Many computational methods have been developed to predict Protein-protein interactions . However, most of these methods predict Protein-protein interactions  within a single species and cannot be used to predict Protein-protein interactions  between different species because they do not distinguish interactions between proteins of the same species from those of different species. Recently, a few computational methods have been developed to predict virus-host Protein-protein interactions  using machine learning methods. For instance, a homology-based method predicts Protein-protein interactions  between H. sapiens and M. tuberculosis H37Rv. Support vector machine model developed by Cui et al. predicted Protein-protein interactions  between human and two types of viruses (hepatitis C virus and human papillomavirus). However, these methods are intended for Protein-protein interactions  between virus of a single type and host of a single type. Recent computational methods developed for predicting virus-host Protein-protein interactions  are also limited to Protein-protein interactions  between human and the human immunodeficiency virus 1 and cannot predict Protein-protein interactions  of new viruses or new hosts which have no known Protein-protein interactions  to the methods. A recent SVM model called DeNovo can exceptionally predict Protein-protein interactions  of new viruses with a shared host

The emergence of high throughput technologies for genome sequencing, microarrays and proteomics transformed biology into a data-rich information science. Sequencing the complete genome of an organism is the first step in generating the 'parts list' of life. One of the first efforts involved the sequencing of Haemophilus influenzae in 1995. As of July 2006, more than 404 organisms have been sequenced completely. Furthermore, the genome sequencing projects of ~609 eukaryotic species  and~933 prokaryotic have been launched. Enormous data generated by the genome sequencing projects are archived in both dedicated genomic resources and public domain databases. While the complete genome sequencing of the model organisms and microbes are taking the centre-stage, viral genome sequencing continues to be individual efforts. Viruses are a diverse group of organisms and are most abundant The genome size of viruses varies from a few hundreds to millions of bases SV-40 was the first virus for which the complete genome sequence was obtained in the late 70s. About more than4000 viruses have been sequenced so far by virologists all over the world with an objective to study antigenic variation, geographic distribution, spread and evolution. These independent efforts enabled viruses to attain the status of 'best-represented taxa' with the highest number of whole genomes sequenced. However, due to lack of concerted efforts, viral genomic sequences only added to the entries in the public repositories until recently. The Genome OnLine Database is a tracking system for genome sequencing and provides the update of various genome-sequencing projects but does not have any mechanism to specifically monitor viral genome sequencing initiatives.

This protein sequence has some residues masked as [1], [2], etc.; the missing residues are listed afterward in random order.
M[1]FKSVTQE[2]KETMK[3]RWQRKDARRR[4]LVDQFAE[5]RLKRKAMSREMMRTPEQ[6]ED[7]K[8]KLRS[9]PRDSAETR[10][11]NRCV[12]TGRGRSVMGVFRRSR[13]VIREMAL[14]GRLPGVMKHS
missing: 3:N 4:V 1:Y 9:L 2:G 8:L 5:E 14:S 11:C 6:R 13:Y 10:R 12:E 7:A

Whole-genome sequence data of viruses offer unlimited opportunities for data mining and knowledge discovery. The complete genome sequences of two large viral genomes Mimivirus and PolyDeoxyribonucleic acid virus substantiate this fact. Varying coding density and the occurrence of genes associated with metabolic pathways in these Deoxyribonucleic Acid viruses offer interesting opportunities in viral genomics in general and in understanding the evolution of viruses in particular. However, it is known that in the absence of curation and functional annotation of the genomic data and the utility of the sequence data is minimal and the sequence merely remains as an entry in the database. Bioinformatics provides a large number of databases, tools and approaches for mining huge sequence data. Although there exist numerous genome databases for the model organisms and microbes, there are a few databases, which archive viral genomic data. Many database are the synthesis of experimental work carried out in the respective laboratories. As a result, these compilations are highly specialized.